– Dave Tweed
    Jan 29 '19 at 21:03
  • \$\begingroup\$ @DaveTweed: Thank you for the reply. I'm pretty sure that the actual circuit being discussed above is not faulty. (The daughter board that was faulty on this receiver is the HDMI / Dolby prologic board, and that has already been removed from the unit.). I'm guess I'm wanting some help to make an educated guess as to where I should be injecting an analog input to get the unit to function as a standard stereo amplifier. \$\endgroup\$ Jan 29 '19 at 21:14
  • \$\begingroup\$ Yes, that's called reverse-engineering and modification. I'm just saying that you're on the verge of being either too broad or off-topic for this site. \$\endgroup\$
    – Dave Tweed
    Jan 29 '19 at 22:41
  • \$\begingroup\$ @DaveTweed: Noted - I would still appreciate some help or pointers from the community if at all possible as I'm not really sure where else I could ask. I am keen & interested and am happy to do further investigation if someone could point me in the right direction. Thanks & Apologies, Patrick \$\endgroup\$ Jan 29 '19 at 22:45
  • \$\begingroup\$ If you are getting -18.8V on one side of R1238, and 0V on the other side of it, methinks it's bad - possibly something on that -12V rail overloaded the regulator and that resistor failed due to excessive power dissipation. I'd look around there. \$\endgroup\$ Jan 31 '19 at 21:02

For what its worth, your orange dot is definitely NOT the correct place to inject a signal. It's inside the feedback loop, and the circuit is going to fight you.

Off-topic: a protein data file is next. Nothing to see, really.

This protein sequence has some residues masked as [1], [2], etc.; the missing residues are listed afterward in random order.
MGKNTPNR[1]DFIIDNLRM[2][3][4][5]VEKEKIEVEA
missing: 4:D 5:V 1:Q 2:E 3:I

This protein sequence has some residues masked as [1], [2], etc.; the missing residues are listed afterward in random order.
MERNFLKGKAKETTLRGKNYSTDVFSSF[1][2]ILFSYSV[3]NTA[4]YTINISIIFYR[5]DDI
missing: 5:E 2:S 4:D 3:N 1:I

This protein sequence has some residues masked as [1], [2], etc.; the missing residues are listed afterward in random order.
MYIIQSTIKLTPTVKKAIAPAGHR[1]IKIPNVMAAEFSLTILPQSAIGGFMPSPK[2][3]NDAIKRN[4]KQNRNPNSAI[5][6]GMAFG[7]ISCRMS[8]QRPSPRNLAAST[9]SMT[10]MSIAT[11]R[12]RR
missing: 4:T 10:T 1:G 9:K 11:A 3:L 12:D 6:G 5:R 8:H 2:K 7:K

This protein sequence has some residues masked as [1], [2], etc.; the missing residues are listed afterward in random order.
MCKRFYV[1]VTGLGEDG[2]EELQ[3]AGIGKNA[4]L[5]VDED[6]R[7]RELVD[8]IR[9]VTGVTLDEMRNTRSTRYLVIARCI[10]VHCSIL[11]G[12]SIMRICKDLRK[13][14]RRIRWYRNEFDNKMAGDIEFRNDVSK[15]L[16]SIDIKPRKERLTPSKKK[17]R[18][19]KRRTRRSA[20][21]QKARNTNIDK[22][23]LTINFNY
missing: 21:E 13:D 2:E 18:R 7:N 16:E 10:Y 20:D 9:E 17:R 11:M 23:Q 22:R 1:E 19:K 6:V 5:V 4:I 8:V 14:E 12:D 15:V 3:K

The correct place is the pins identified at the left edge of the schematic, for example, "FL". These are the input to the differential pair that is the first stage of each output channel.

EDIT: Actually, I'm not sure what those "POE" pins are for. The correct way to apply the input signal is between the "FL" pin and the "star ground" line that you have identified with your green dot.

  • \$\begingroup\$ I should have mentioned in the OP that I had already tried injecting a signal at "FL" and "POE". If I do this, then I can hear audio, but it is incredibly faint (as though the signal has been muted by the preamp circuitry). The "hum" from the poweramp through the speaker is about the same volume when I hold the speaker this close to my ear. It is for this reason that I tried moving "lower down" in the circuit - hence the orange dot attempt (which is clearly the wrong place if I'm in a feedback loop). \$\endgroup\$ Jan 30 '19 at 0:01
  • \$\begingroup\$ See my edit above. \$\endgroup\$
    – Dave Tweed
    Jan 30 '19 at 2:44
  • \$\begingroup\$ Thank you very much, I will try that when I get home this evening. I really appreciate the help. I'm pretty sure that POE and the "Green Dot" / Star Ground line were actually electrically connected both to ground though (using a continuity test on my meter). I will give it a shot this evening though and post an update. Thanks again, Patrick \$\endgroup\$ Jan 30 '19 at 2:52
  • \$\begingroup\$ No luck unfortunately. Have moved back to using FL and get the same result with POE / "Star Ground" as Ground. The result I get sounds like this drive.google.com/file/d/1xVTUjMNHcliGIUSWRJxH8cKlVL0R_8ip/view. Does this indicate failed components even on the main board ? (I guess I could try repeating with another channel for comparison.) \$\endgroup\$ Jan 30 '19 at 9:26
  • \$\begingroup\$ Repeated the injection test for another Channel (FR) and am getting the same result - have posted an update above. Thanks for your help! \$\endgroup\$ Jan 31 '19 at 19:17